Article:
British Columbia Coast: a Fantastic Wilderness Retreat

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Sparse population: The whole North Coast region (roughly from Queen Charlotte Strait to the Alaska panhandle and inland to the coastal divide) larger than Ohio—has a population of less than 40,000.
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For wilderness retreats or summer anchorages, an especially attractive area is the North Coast of British Columbia—a land of snow capped mountains, dense forests, rushing streams and deep fjords.   

For wilderness retreats or summer anchorages, an especially
attractive area is the North Coast of British Columbia–a
land of snow capped mountains, dense forests, rushing
streams and deep fjords. Its potential advantages include:

Ocean access: Myrian channels, arms and inlets–many
extending over 50 miles inland-provide more sea coast than
all of continental U.S. Among the almost endless inlets,
bays and islands are places a small boat could hide
indefinitely.

Geographical isolation: Rugged mountain ranges limit
transportation to water, which is slow, and air, which is
expensive. Only two roads and one railroad penetrate the
region.

Sparse population: The whole North Coast region (roughly
from Queen Charlotte Strait to the Alaska panhandle and
inland to the coastal divide)-larger than Ohio-has a
population of less than 40,000. Most of these people are
concentrated around the few cities. Arable land and
commercial timber exist only in small pockets in river
valleys and deltas, precluding large scale settlement.

In July and August of 1967, I explored some of the land and
waterways of this region. My route of travel was by
automobile to Bella Coola, then by kayak to Nascall Bay on
Dean Channel.

Although Bella Coola lies less than 300 miles from
Vancouver, the highway distance is 650 miles. I first drove
inland and north to Williams Lake, then northwest on a
fair-to-middling graded dirt road across the Fraser
Plateau. Separated from the ocean by mountains, this 3,000
foot highland has a climate quite different from the coast.
It’s more like the higher plateaus of Colorado and Wyoming
with mild summers, cold winters and little precipitation.
The road to Bella Coola crosses gently rolling land, open
forests of lodgepole pine with some Douglas fir, spruce and
aspen and an occasional creek or lake. Cattle ranching is
the main industry. The few small settlements have a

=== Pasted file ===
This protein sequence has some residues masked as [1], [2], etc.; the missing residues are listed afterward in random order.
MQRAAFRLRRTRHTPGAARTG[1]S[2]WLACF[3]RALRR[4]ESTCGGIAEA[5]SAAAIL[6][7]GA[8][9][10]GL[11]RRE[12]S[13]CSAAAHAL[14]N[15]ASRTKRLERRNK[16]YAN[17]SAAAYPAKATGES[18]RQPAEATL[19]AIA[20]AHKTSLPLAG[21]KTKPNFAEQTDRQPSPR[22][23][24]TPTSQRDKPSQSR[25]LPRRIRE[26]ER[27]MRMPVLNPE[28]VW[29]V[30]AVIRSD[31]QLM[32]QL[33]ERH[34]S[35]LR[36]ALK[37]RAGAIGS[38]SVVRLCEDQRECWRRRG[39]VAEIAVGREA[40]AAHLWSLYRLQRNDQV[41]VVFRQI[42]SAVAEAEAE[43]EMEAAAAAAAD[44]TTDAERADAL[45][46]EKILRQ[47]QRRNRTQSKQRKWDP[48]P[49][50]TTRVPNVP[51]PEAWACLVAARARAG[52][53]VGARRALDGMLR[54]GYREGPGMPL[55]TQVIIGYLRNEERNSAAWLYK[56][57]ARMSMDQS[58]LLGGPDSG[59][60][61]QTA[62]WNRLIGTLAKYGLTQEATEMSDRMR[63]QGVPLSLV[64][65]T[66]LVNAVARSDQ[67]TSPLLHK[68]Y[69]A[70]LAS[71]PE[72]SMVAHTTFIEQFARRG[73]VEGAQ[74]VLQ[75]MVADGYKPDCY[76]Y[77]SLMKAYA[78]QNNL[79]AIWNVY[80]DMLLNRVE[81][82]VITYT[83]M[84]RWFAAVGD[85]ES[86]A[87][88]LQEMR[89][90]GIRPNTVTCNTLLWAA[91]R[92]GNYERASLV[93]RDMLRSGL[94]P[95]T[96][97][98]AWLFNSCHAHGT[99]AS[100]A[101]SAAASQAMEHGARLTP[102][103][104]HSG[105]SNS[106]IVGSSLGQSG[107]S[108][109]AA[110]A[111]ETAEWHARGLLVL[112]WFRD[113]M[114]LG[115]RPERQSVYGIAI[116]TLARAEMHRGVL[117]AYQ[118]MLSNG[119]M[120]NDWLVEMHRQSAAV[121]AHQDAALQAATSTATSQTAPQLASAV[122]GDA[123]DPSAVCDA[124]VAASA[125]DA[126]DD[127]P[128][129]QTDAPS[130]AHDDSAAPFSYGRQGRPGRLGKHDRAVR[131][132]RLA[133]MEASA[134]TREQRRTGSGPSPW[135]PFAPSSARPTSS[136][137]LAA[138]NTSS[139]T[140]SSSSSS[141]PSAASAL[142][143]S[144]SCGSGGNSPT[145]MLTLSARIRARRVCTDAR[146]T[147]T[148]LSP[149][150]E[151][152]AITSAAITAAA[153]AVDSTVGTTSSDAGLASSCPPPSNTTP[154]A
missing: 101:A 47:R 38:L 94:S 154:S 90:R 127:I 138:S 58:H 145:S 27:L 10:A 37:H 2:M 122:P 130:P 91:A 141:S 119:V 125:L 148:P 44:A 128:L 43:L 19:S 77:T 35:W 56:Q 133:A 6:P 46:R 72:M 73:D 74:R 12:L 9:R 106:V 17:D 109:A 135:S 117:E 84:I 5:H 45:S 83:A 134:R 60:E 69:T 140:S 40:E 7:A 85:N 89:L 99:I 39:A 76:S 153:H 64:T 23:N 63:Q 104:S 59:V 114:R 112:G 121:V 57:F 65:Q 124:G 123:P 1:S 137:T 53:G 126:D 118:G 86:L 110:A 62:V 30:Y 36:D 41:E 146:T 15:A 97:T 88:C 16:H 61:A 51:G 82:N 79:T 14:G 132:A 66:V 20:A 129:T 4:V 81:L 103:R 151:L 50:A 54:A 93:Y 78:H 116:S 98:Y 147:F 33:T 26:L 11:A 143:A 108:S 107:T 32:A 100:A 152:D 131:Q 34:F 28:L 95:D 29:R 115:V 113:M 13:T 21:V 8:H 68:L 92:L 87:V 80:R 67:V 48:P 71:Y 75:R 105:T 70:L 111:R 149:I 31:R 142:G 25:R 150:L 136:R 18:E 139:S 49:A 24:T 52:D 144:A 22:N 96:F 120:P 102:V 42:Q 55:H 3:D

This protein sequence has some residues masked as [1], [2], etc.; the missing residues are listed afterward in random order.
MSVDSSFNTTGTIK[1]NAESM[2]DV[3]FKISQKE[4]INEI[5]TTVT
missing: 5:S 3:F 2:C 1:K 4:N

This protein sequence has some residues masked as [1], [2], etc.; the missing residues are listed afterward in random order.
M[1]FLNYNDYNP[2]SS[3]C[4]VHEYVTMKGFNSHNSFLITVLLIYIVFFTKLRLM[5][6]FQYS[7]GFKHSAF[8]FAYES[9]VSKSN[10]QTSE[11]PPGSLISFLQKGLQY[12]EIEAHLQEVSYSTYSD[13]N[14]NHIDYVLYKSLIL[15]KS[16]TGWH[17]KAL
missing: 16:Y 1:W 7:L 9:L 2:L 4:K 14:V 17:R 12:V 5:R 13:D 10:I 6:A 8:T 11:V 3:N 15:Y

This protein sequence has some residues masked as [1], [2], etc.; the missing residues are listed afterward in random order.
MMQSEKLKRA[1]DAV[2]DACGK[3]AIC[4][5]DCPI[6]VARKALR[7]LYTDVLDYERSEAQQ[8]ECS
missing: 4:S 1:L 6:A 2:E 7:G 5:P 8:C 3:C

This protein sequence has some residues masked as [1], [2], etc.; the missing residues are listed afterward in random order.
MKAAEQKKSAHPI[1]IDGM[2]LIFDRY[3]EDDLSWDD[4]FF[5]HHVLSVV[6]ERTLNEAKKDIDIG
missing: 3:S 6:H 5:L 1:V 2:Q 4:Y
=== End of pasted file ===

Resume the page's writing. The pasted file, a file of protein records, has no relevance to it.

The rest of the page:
“frontier” look: Log cabins, unpretentious yards and pole
fences.

After 250 miles of little variation, the land changes
abruptly as the road descends steeply–with several
switchbacks–to the Bella Coola valley. Within a few
miles, one plunges from the cool, open woods of the uplands
into a warmer, humid, dense jungle of giant arbor vitae and
Douglas fir. The road winds down the valley past a few
logging operations and guest lodges. Then, 20 miles from
sale water, the highway becomes paved and wilderness is
replaced by farms and homes that look long-settled.

Bella Coola contrasts with the rough and rustic interior
settlements, seeming (if one ignores the spectacular snow
capped peaks around it) more like a country town of the
U.S. south than the trading center for thousands of square
miles. The few businesses are scattered over a several
block area. Judging from the types of enterprises, tourism
is not an important industry.

Prices are surprisingly low, considering Bella Coola’s
isolation and the small size of the market. A lunch consisting of ham sandwich, pie and milk cost $0.70, locally baked
bread sold for $0.26 a loaf and three pounds of powered
milk cost $1.40. (Prices are in Canadian dollars which–at that time-exchanged for about 93¢ U.S.)
Gasoline cost $0.48 per Imperial gallon, equivalent to
about $0.37 U.S. per U.S. gallon.

My kayak was a 17-foot folding model which weighed 125
pounds complete with optional sloop sailing rig. I
transported it to Bella Coola disassembled (parts less than
five feet long), put it together on the banks of the river
above town and paddled down stream to the channel.

The trip from Bella Coola to Nascall Bay took five days.
Four days were consumed struggling the 18 miles down North